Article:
Let's start with Zagarino.  He had some really nice fights, which is what you really want from him in a film like this.  He also had some great lines.  I've noticed he's at his best as an actor when he's allowed to deliver sophisticated dialog in a monotone voice.  When he yells at Nijjar "you're an asshole!", it sounds silly, but if he'd just said it calmly, it would've been perfect.  It's a difficult thing for an actor to mitigate a rough screenplay and make it sound natural, and poor Zagarino is often forced to act in films with rough screenplays, meaning he's often caught out.  That's okay if he's allowed to deliver on some good fights, and he has a couple nice ones here, especially a good strip club brawl.  Not the most memorable of Zagarino's flicks, but not horrible either.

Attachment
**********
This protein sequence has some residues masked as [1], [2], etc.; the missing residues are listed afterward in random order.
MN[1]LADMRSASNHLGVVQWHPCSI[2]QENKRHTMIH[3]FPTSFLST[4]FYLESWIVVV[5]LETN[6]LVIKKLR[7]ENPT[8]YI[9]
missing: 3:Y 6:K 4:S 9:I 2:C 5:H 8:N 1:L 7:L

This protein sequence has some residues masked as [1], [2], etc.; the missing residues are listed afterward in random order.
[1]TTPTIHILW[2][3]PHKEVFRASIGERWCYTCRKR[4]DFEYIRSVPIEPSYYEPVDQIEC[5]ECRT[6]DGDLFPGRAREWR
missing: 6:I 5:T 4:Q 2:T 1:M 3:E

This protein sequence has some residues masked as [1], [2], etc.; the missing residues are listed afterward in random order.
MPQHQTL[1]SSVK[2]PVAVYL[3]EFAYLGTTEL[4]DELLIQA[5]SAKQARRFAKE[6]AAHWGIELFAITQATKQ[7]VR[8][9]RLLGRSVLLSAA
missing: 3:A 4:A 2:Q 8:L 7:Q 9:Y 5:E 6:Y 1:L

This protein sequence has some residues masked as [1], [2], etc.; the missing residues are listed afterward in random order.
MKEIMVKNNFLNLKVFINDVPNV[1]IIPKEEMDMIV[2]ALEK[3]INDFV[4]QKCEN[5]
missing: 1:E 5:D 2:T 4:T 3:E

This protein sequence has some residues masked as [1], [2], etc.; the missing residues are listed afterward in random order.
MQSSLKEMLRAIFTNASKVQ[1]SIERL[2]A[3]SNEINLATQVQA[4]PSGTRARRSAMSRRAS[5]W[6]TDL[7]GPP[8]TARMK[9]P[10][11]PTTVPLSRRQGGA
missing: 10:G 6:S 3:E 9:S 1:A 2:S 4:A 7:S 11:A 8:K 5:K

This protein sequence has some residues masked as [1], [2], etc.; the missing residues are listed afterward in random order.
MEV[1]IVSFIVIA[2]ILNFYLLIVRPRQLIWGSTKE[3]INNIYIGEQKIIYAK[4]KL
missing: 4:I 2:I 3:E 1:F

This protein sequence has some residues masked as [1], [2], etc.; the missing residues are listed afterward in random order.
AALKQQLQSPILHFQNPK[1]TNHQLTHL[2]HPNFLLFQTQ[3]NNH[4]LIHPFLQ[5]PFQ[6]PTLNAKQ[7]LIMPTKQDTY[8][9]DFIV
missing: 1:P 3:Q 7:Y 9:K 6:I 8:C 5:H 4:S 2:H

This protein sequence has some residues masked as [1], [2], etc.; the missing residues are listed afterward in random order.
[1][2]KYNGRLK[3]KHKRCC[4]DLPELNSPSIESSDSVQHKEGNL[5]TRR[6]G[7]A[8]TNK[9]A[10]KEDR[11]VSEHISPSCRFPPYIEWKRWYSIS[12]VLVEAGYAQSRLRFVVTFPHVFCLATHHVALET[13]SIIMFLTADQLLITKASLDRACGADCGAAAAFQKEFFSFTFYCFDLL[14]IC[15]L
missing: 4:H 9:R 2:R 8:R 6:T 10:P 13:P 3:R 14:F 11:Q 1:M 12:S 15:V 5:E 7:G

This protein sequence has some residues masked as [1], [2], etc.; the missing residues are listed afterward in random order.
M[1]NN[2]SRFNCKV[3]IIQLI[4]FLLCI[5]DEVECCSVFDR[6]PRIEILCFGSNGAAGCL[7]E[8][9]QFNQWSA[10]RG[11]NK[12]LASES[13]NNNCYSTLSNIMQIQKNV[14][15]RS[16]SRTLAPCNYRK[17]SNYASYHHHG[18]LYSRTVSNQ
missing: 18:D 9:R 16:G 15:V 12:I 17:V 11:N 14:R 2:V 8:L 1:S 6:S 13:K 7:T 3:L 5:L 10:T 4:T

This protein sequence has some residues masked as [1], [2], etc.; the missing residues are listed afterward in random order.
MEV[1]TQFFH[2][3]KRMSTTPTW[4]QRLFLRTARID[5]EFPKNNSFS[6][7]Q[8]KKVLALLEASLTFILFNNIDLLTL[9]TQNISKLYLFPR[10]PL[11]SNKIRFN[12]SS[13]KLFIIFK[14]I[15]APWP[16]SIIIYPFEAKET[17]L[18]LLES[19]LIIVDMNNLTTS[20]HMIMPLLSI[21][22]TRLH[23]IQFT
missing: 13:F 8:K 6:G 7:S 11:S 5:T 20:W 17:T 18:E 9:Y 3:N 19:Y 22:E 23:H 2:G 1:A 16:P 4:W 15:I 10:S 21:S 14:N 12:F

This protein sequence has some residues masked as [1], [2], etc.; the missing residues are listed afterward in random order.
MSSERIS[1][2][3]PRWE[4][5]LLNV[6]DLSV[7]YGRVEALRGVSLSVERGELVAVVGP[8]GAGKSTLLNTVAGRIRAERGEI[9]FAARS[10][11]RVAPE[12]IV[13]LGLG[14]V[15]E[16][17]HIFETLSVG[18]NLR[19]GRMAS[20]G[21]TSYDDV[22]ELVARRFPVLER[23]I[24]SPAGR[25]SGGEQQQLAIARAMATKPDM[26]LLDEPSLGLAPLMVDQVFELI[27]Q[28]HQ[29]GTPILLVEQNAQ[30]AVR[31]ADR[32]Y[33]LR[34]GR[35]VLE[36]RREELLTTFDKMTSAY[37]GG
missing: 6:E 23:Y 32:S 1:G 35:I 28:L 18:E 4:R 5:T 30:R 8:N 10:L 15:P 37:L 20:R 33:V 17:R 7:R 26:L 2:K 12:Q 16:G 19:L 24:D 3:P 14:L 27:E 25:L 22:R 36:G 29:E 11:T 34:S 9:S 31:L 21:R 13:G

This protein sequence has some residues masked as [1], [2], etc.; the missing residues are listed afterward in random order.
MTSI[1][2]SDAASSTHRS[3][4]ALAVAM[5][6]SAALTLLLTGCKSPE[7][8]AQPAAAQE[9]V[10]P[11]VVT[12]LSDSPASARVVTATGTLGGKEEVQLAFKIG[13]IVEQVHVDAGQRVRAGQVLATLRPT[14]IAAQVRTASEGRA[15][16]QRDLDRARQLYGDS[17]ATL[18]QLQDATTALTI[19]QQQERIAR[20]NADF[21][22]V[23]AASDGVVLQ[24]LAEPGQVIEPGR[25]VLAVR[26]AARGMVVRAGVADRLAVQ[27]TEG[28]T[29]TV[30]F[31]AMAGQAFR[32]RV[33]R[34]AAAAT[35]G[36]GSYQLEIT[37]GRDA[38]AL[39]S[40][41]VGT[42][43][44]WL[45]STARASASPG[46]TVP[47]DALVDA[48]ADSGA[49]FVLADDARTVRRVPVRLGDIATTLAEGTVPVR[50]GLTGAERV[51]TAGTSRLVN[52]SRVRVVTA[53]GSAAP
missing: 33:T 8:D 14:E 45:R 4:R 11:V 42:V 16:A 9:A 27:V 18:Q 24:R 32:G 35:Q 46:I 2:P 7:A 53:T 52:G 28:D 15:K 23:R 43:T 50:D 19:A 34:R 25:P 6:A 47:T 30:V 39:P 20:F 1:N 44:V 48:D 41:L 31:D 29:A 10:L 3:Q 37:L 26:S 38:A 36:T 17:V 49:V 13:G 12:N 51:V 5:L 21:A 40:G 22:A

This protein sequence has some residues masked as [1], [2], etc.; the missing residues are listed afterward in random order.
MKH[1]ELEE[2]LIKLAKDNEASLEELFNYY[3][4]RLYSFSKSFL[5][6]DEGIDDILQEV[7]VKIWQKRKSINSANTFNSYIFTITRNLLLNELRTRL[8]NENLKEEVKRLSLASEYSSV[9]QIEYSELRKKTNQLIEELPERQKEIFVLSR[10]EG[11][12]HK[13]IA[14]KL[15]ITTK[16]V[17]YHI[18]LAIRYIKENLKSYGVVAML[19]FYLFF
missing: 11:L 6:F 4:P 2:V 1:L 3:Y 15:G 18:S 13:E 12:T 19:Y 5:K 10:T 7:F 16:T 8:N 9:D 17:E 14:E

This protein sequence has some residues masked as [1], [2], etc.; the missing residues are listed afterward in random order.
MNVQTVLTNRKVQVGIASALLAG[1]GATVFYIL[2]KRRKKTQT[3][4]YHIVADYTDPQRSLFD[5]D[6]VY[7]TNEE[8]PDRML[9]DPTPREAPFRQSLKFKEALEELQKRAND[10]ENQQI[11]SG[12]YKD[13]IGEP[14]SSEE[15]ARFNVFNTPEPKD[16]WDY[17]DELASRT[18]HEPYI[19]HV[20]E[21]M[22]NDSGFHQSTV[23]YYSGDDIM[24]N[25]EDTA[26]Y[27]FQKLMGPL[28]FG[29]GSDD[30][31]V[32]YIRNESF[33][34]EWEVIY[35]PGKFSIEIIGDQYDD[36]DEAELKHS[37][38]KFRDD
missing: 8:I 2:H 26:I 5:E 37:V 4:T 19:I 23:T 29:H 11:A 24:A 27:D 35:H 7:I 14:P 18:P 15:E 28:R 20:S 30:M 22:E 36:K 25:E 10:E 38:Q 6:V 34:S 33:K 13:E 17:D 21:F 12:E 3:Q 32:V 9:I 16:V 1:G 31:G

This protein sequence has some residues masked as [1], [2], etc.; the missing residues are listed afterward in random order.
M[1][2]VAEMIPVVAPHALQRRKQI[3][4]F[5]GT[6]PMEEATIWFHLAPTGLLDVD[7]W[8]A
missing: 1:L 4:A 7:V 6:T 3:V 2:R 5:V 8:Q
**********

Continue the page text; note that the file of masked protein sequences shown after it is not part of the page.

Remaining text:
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Matthias Hues is up to his old tricks as the film's baddie.  I got the sense that most of his scenes were shot in a day, because he's not in many locations.  You get a lot of him smoking a cigar, delivering bad dialog, and either shirtless or in a leopard-print silk shirt.  Then at the end he gets after it with two fight scenes against Zagarino.  Before those scenes, he runs around quite a bit firing a couple machine guns at people off-screen.  You could tell that he's done that enough, because he posed in those shots with style.  That's what you want from a baddie, loads of style.  It would've been nice to see more fights with him though.  Like Dolph, he's one of the best pure athletes we see here at the DTVC, especially for his size, and he makes the fights exciting because of that.